People in this country,” said Michael Gove, former minister and now candidate for leader of Britain’s governing Conservative Party, “have had enough of experts.” And he certainly seems to have a point. The debate about Britain’s departure from the European Union has been replete with “experts” (the Bank of England, the Treasury, the IMF, the Confederation of British Industry, virtually every employer and so on), almost always on the Remain side. The other side of the debate is notable for its appeal to belief in the country, and a scorn of “Project Fear”. And that side won.
In the United States, the cry of “fake news” drowns out detail. President Trump proposes the shutdown of the National Endowment for the Arts and the National Endowment for the Humanities. On the internet, people who believe that vaccines cause MMR are promoting an anti-vaccine agenda in the face of mumps and measles outbreaks. Experts are derided. Science is ignored. Fact is prey to belief.
We have said before that the seeds of the future are to be found in the present and the past. To try and understand what this move to belief means, let’s look at the time when belief was indeed greater than fact: in the West, the medieval world of the 13th through 16th centuries. There are some disturbing analogies. Here’s a selection.
- We no longer believe in evidence. People build their views of the world from images created by others, with their own agendas. Paintings become Photoshop; messengers from afar and sermons in church become those news feeds we choose to follow because they agree with and reinforce our point of view.
- Holding contrary views is becoming dangerous, and we cannot risk exposing our young people to the pollution of conflicting ideas. In denying platforms to modern day heretics by, for instance, banning right wing speakers, it’s not hard to see iconoclasm and religious persecution.
- New technology spreads science and literacy and thought – and rumour and myth and false facts. Others have made the comparison between Gutenberg and Tim Berners-Lee, between the printing press and the world wide web, and they are right.
- We are under constant surveillance – or if we are not, we feel ourselves to be. Britain has the highest density of CCTV in the world; China has facial recognition built into (it seems) everything; Google, Apple and Facebook know who you are, intimately – and who your friends are. It’s a short step from this real surveillance to the stories of an omnipresent God, who knows all – and judges you for your actions as China’s concept of social capital judges you now.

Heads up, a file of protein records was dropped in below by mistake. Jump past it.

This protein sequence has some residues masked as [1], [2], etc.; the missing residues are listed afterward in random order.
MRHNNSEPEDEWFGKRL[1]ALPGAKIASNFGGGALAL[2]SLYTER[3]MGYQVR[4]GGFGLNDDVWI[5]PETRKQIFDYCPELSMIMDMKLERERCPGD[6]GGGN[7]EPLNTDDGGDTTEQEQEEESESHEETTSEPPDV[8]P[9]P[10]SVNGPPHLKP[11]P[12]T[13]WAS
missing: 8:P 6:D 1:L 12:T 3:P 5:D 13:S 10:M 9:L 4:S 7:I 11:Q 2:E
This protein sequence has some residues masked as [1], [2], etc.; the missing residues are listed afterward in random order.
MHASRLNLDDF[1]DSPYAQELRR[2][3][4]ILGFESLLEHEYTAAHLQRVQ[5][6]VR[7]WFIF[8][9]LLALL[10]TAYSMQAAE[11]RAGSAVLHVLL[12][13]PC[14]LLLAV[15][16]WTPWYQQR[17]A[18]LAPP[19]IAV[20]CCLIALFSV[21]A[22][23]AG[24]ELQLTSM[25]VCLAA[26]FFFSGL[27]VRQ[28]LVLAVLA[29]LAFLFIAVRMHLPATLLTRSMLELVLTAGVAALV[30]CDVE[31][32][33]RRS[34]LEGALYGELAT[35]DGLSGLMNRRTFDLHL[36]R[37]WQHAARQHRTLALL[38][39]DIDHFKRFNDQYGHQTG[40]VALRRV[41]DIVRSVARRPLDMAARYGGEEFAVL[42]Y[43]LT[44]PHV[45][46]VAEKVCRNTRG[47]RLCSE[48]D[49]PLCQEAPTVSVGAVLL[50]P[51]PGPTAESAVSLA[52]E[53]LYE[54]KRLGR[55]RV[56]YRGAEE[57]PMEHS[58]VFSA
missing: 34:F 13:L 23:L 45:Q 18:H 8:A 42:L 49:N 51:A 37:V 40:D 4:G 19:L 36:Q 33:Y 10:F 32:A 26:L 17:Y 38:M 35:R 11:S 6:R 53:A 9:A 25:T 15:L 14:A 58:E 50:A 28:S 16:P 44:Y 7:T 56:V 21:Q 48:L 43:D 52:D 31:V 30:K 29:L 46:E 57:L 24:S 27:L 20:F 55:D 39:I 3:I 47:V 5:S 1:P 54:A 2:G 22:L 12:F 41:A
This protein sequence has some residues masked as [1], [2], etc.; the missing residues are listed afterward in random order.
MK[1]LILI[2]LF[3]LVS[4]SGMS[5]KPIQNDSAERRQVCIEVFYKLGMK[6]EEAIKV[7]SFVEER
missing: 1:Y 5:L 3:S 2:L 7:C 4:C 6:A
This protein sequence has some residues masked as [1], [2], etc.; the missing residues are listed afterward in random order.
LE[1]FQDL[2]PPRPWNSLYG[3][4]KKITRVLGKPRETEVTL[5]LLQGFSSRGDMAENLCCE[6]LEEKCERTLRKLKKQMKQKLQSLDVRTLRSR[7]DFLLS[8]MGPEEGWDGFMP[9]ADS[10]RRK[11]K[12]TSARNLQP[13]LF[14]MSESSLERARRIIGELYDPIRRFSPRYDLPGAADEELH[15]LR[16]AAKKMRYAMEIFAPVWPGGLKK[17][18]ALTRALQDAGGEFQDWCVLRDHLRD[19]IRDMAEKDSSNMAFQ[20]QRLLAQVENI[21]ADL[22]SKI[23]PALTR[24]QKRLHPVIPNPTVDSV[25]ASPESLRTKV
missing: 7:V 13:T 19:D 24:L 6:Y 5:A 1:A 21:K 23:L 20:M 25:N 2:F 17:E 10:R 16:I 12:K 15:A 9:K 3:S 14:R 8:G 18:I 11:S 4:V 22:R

- We are dependent on processes we don’t understand, cannot control, and for which we need intermediaries. In the Middle Ages, we propitiated against the ever present threats of war, famine, plague and death with our taxes and our tithes to the church; now our interconnected world is intertwined in ways which we are unable to understand or fix, and we pay our government and the private sector to make things work for us.
- And of course the ideological schism between faith and fact, between populism and western liberalism, between demagoguery and democracy, finds its comparators everywhere: from the Hundred Years war to the denials of Galileo, from the book burning of Savonarola to the attempted destruction of the libraries of Timbuktu.
The past may be a foreign country, but the map looks awfully familiar.
So is the future a medieval one? Maybe with some aspects of A Canticle for Liebowitz, as outposts of civilisation preserve the learnings of the past into the future? Are we going to see a slow slide back to the pre-Enlightenment?
It is too early to tell. Science and fact is putting up a fight. Under enormous pressure, online media giants are engaging more fact checkers. Candidates for the leadership of the Conservative Party are signing pledges which seem to control others campaigning for them (and hence spreading stories which may, or may not, be true). Billionaires are putting their money into spaceflight – the ultimate scientific endeavour. Whilst demagogues seem on the rise in the West, there is still, for now at least, the chance that elections will return their polar opposites and the dial will swing once again. The battle between fact and belief has returned to the public space: and the last time that happened, it led to the Enlightenment. It is equally possible that what seems like a turning point towards medievalism is in fact populism’s last gasp, and the turning point is towards a second Enlightenment.
The first Enlightenment, though, took a century to embed. There is no telling how long the second might take…..
Written by Jonathan Blanchard Smith, SAMI Fellow and Director and Martin Duckworth, SAMI Principal
The views expressed are those of the author and not necessarily of SAMI Consulting.
SAMI Consulting was founded in 1989 by Shell and St Andrews University. They have undertaken scenario planning projects for a wide range of UK and international organisations. Their core skill is providing the link between futures research and strategy.
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